I've always been a symbolic, interpretive reader. Some of this comes from going to a high school where teachers encouraged me to dig deeper into the texts we studied, but I think the other piece is something else entirely. Fictional literature is a potent form of entertainment when it is well done. For me what seems to set books apart is when there is something that can be found within the story space. It's this little extra something that lies beneath the main narrative being told. It's all the things between the lines that are up for interpretation. Things that make the story feel as though it belongs to me, that is is somehow my story once I have read it. In Tolkien's The Hobbit, I read the same story as everyone else about an unlikely hero that wound up on a crazy adventure where he accomplished great things and returned home a changed hobbit. Stuffy academic folks call this "The Hero's Tale" and would claim this is a classic  no-fail formula that is present in every story told. I won't get into challenging this assertion, mostly because I don't really care to. The alleged formula behind The Hobbit and stories like it isn't what makes me love them. It is the space between the lines where my own thoughts fill the void that I find to be most engrossing about a book. To me, The Hobbit was not only about a young hobbit's grand adventure, but also a story about answering a call to do something bigger than yourself. I read it as a tale of personal growth, of faith, and of fulfilling one's duty to those around us. This isn't really the basis for a well crafted argument, more of an opinion that any are welcome to agree or disagree with. The point here being that The Hobbit was a story that spoke to my own life experiences and connected with me as a reader in a way that is somewhat exclusive to me. Someone else who's read the book might have read and enjoyed this work on a more literal level while another maybe picked up on figurative subtexts, but took on an entirely different interpretation from my own. THIS to me is what makes a book engaging. It's also what I think might have been missing from a lot of my reading, at least as of late.

While all four of my books from August were enjoyable and entertaining and creative in their own ways, they were also all very literal and straightforward. There simply wasn't a lot of room for me to make connections, anticipate what would come next, apply moments of the text to my own life, or even really become fully connected with most of the main characters. Unstable Prototypes is a fun scifi adventure that I'm very nearly done with, but it's very familiar to anyone who's had experience with 90's science fiction and most of the characters, while colorful, are also pretty static. Brooding City was a solid paranormal mystery as well, but again, neither the characters nor the world itself had the sort of symbolic depth that I've been craving. The Martian is perhaps the most science heavy science fiction I have ever read and Mark is one of the most splendid characters in literature, but due to it being so focused on being a grounded piece of fiction, I also had no room here to make this story my own. Then there was the Grim Brother's classic fairy tales which do have some underlying messages, but they are much thinner than what you'd find in say a fable or parable. All in all, I just didn't have room to live within the stories that I've read this month. They belonged to other people and while they were all quite good, these stories were just too full for me to put anything of my own into them. It's kind of like getting a coffee, but then the person serving you doesn't leave any room for you to put what you want into it. I love coffee, but I also want to have it with cream and sugar. If I don't have room to put those things in then the coffee just isn't the same for me.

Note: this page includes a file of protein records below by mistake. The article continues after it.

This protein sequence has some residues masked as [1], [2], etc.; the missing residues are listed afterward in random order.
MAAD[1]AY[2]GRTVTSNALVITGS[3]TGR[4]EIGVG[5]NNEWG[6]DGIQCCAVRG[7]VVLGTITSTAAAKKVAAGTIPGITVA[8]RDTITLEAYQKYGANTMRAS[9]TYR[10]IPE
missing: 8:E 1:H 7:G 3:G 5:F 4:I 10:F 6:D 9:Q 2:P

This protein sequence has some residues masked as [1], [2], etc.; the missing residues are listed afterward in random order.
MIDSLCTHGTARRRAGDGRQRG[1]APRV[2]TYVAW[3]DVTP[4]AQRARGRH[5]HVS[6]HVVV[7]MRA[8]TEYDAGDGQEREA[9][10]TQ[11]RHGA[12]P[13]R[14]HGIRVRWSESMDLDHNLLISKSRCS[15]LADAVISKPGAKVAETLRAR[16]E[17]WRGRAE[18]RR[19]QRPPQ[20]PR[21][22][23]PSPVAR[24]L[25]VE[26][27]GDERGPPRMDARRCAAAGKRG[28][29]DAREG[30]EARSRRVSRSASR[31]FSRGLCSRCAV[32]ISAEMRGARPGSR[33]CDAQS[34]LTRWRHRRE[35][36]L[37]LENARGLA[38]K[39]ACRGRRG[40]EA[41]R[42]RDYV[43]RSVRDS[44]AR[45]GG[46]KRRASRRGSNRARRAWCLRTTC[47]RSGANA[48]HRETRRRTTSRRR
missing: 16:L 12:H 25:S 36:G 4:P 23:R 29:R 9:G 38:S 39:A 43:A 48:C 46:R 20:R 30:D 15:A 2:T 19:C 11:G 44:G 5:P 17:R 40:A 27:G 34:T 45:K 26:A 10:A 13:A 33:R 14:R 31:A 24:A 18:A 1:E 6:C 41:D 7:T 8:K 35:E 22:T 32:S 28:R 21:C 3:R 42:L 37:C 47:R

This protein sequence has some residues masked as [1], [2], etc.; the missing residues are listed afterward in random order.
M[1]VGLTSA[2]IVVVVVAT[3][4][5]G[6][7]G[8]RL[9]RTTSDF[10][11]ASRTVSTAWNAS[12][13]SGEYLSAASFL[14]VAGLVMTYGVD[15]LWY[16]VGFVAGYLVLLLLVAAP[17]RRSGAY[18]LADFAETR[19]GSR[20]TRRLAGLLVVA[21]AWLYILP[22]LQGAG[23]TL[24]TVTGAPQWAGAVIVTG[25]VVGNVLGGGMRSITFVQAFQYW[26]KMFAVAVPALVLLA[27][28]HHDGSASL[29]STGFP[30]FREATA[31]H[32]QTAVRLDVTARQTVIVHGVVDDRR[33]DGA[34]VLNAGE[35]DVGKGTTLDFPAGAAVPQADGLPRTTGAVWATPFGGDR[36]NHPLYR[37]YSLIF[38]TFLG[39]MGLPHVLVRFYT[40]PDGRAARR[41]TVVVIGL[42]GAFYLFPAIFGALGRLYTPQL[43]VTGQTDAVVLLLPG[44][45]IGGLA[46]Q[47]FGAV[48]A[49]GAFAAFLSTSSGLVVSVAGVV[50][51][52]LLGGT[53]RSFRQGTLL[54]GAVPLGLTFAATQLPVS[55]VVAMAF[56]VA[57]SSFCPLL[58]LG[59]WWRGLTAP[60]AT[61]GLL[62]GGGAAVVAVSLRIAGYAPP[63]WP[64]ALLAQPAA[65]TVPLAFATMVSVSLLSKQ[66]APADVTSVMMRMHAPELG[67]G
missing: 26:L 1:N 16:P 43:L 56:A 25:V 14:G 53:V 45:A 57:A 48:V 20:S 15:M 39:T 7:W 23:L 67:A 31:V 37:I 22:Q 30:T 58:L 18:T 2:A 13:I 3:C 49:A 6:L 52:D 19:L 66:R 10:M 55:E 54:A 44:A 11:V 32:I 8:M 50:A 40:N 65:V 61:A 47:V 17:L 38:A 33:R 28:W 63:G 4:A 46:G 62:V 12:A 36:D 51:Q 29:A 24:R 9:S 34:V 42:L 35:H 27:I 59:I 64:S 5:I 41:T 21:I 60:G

An alternate character that I sometimes mess around with to try a different character class. 
Mainly, I've just been playing through her personal story since I had a free boost to level 20

Does this mean I'm done with reading as a form of entertainment? Absolutely not! I think I'll just try and be more selective in making sure that I have at least one book in my current reads that delivers the level of engagement that I'm looking for. Perhaps I'll also try to alternate a bit more between gaming and reading since I do like games very much and part of the reason I got so hooked  on Guild Wars 2 was that it had been so long since I'd really say down to play a game. Another element is that because Guild Wars 2 is a multiplayer game, I was able to meet up with one of my friends online and share my experience in the game with someone. I've never really been one for book clubs or buddy reads, but I do feel like books are meant to be talked about or at least referred to. I achieve some of this through this blog, but writing about books that really changed the way I think or feel about things is far more rewarding to post about than books that were just good stories.

I do realize that what I'm saying I want out of books is a tall order and I'm not saying I need for every book I ever read to be the most profound piece of fiction I have ever laid eyes on. I think the key for me moving forward will just be to try and strike a balance so that I am allowing time to read things that are more prescriptive alongside books that beg for deeper thought as well as some time to indulge in other forms of entertainment like games and television dramas that I enjoy.

Now that I'm back, it hopefully won't take too long for me to catch up with all of the posts I have to make before diving into a new reading cycle. I'll be making my reading choices a little more carefully, taking on fewer books at a time, and leaving room for other things and hope that I don't get burnt out like I did recently. I'd also like to know how other people feel about this topic. Do you prefer to shut your brain down and just enjoy a story or are you more interested in having an interactive relationship with Fiction?

I'll try to keep the posts coming over the next few days. In the meantime, you can check out some other screenshots of my time in the world of Guild Wars 2:

An episode from my main character's personal story

Nothing like a nice swim after some water combat
Running through the world with a friend as one of my secondary characters 
A sweet shot of mine and my friend's characters in action
Who  me? No I didn't slaughter all of those monsters...